Identity theft has been a serious threat to consumers for many years. The recent Equifax data breach has raised awareness due to the sheer magnitude of the incident which affected 143 million consumers nationwide. Other notable incidents with recognized consumer brands have included Yahoo (2013), Target (2013), eBay (2014), Home Depot (2014) and Anthem (2015).
As tensions and rhetoric around North Korea have escalated over the past few months, many clients have asked us how we believe this translates to market risk. This question and similar ones about geopolitics are presently more common than at any time since the financial crisis. With the backdrop of elevated international tensions, we find this an opportune time to share our perspective on the market risks presented by macro and geopolitical incidents.
A common storyline in the financial press has been the leadership provided by the FANG stocks – Facebook, Amazon, Netflix, Google (now Alphabet). More recently Apple has been included with that group (FAANGs) which we will do as we review their contribution to the market’s gains and explore the potential for continued outperformance.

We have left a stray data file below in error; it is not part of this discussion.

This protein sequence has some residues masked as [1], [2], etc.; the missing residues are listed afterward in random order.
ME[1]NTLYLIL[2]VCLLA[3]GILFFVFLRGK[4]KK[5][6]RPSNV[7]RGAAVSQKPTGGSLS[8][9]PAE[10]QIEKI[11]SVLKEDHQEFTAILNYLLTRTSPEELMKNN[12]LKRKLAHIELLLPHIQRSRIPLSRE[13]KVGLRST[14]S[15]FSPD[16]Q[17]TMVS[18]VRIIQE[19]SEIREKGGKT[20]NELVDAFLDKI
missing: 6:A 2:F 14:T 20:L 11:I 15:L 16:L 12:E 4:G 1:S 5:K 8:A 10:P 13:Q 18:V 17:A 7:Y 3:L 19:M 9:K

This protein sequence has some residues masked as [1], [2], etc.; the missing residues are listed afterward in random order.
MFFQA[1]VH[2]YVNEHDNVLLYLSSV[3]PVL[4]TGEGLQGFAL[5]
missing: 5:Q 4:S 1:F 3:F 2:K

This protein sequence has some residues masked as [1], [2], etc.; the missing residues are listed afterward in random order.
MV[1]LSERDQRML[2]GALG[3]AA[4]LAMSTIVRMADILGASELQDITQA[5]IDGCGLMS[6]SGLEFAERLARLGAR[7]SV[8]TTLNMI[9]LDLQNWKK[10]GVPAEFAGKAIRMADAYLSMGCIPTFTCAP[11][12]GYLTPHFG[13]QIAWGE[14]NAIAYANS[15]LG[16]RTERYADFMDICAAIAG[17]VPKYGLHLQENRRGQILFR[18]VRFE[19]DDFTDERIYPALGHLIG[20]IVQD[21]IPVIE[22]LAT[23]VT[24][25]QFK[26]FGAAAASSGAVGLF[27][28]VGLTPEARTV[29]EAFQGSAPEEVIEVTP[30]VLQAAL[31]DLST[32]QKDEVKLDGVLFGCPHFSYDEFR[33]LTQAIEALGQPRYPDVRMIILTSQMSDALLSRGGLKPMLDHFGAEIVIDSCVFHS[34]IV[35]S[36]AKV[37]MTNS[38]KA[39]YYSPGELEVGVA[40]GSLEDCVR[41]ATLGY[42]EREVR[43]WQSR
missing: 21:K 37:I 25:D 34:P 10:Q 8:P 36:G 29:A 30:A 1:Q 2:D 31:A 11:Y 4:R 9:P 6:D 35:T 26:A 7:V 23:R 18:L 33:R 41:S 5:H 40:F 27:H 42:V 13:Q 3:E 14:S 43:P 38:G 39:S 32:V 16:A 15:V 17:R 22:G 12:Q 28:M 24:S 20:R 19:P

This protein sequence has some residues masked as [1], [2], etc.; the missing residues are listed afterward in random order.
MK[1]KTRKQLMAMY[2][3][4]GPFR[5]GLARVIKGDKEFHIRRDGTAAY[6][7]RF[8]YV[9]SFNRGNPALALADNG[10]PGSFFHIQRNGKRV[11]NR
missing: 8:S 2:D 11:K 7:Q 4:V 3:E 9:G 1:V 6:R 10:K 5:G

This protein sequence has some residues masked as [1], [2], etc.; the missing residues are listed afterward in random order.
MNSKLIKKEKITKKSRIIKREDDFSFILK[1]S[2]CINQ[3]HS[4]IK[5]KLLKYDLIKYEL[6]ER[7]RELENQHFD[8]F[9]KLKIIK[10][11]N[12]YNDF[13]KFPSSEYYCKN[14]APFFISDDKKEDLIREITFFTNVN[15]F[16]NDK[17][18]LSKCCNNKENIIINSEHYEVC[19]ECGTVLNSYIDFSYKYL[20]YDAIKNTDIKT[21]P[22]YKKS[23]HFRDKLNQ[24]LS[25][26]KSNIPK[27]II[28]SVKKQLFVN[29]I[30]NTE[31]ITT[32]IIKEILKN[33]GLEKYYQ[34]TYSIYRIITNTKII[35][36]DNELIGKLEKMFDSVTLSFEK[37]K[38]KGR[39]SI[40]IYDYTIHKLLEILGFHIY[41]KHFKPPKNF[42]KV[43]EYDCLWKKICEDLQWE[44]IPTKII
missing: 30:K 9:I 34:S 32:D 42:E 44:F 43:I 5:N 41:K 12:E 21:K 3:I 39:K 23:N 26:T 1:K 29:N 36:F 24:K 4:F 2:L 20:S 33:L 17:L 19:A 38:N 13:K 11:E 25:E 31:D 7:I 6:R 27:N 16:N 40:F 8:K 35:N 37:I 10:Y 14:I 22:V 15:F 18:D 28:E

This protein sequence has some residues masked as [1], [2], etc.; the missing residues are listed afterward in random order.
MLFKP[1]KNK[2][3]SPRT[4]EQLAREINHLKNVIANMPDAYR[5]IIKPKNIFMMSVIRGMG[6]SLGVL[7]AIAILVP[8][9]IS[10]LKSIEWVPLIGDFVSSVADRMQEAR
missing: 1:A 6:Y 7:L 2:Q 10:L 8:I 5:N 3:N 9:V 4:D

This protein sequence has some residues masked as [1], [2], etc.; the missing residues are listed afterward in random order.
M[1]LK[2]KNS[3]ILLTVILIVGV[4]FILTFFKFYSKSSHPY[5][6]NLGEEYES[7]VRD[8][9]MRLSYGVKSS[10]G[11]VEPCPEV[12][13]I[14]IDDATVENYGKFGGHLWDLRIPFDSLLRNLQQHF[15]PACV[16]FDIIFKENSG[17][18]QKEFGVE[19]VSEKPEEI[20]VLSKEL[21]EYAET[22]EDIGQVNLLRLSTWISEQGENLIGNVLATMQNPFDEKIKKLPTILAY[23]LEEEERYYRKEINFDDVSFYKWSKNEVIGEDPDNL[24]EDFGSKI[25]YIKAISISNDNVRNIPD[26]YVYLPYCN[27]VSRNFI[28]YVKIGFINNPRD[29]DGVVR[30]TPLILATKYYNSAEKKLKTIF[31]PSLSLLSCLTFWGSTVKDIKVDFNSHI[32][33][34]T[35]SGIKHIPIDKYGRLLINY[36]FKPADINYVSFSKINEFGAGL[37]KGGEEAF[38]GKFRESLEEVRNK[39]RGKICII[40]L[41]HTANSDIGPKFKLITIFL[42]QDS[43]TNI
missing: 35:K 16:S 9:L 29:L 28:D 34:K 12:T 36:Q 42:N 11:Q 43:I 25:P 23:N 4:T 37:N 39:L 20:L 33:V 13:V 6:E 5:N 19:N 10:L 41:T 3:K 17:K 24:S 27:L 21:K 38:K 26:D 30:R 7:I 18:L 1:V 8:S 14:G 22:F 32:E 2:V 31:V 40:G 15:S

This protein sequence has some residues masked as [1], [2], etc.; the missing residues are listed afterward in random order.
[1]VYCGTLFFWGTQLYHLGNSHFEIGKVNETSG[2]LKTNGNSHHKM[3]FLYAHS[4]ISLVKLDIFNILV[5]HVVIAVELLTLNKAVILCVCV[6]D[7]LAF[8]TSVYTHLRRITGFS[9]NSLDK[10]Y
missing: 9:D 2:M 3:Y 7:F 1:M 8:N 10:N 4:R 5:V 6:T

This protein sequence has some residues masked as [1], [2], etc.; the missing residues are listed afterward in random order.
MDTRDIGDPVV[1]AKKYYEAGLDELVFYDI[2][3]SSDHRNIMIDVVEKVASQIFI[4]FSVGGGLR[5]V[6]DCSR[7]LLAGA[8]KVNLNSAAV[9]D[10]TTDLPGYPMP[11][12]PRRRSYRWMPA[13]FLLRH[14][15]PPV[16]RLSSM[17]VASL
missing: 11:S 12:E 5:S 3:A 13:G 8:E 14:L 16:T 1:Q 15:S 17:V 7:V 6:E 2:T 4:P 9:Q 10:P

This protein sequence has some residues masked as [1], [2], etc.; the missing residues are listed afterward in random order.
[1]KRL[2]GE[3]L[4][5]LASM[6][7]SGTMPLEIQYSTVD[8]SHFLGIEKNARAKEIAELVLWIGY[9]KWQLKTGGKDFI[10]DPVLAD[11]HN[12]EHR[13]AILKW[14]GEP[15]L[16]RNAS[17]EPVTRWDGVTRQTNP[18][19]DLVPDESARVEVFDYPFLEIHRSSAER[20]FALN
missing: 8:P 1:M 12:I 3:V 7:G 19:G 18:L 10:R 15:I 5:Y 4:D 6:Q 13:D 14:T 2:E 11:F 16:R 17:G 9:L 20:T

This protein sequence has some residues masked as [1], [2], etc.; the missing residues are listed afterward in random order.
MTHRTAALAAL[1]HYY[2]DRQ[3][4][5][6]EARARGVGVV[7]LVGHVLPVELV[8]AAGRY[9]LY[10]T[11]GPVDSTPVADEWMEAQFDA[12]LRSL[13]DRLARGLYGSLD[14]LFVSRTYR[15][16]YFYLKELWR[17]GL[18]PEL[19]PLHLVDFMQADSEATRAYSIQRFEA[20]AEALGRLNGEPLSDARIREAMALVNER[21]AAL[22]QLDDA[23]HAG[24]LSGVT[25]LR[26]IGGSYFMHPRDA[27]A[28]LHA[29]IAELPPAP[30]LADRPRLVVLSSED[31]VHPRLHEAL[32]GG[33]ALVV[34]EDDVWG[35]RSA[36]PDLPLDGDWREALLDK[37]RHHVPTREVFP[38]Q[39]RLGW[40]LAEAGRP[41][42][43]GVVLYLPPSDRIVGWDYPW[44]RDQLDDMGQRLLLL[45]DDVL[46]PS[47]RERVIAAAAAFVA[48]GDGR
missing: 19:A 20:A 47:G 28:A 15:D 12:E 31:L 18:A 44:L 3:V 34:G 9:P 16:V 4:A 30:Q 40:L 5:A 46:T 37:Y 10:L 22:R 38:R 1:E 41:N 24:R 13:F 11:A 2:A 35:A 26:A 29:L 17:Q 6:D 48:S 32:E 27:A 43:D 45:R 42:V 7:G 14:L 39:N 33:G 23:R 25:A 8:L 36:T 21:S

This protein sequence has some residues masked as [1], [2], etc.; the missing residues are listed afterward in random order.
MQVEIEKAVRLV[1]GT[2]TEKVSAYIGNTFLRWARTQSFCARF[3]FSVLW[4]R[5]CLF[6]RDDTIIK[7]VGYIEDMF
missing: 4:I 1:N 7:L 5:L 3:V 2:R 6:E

Diversification, as a fundamental component of prudent investment management, has tested the patience of investors over the most recent bull market in US equities. International equities have trailed by a significant margin in relative performance since late 2011, weighing on the returns of a globally diversified portfolio versus a US only investment strategy. In this piece, we take a longer view of global diversification and compare the current valuations of US and international markets.
Consumer purchasing is responsible for about two-thirds of the American economy. Whether it is spending on durable goods, such as cars or housing, or on services, such as education and health care, consumption drives economic growth and performance. The financial health of the consumer is a critical factor in the stability of our domestic economy for our prospects for growth.
This paper explores the state of the consumer in the post-Financial Crisis era and some of the conditions that could be influencing changes in behavior.
Brexit, a contraction of the words “British exit,” refers to the June 23, 2016 referendum by voters in the United Kingdom to leave the European Union (“EU”). The surprising outcome has injected uncertainty into financial markets, and triggered some major moves in currencies, bonds, and equity prices. In this paper we review and comment on the economic and political implications to this separation and financial markets.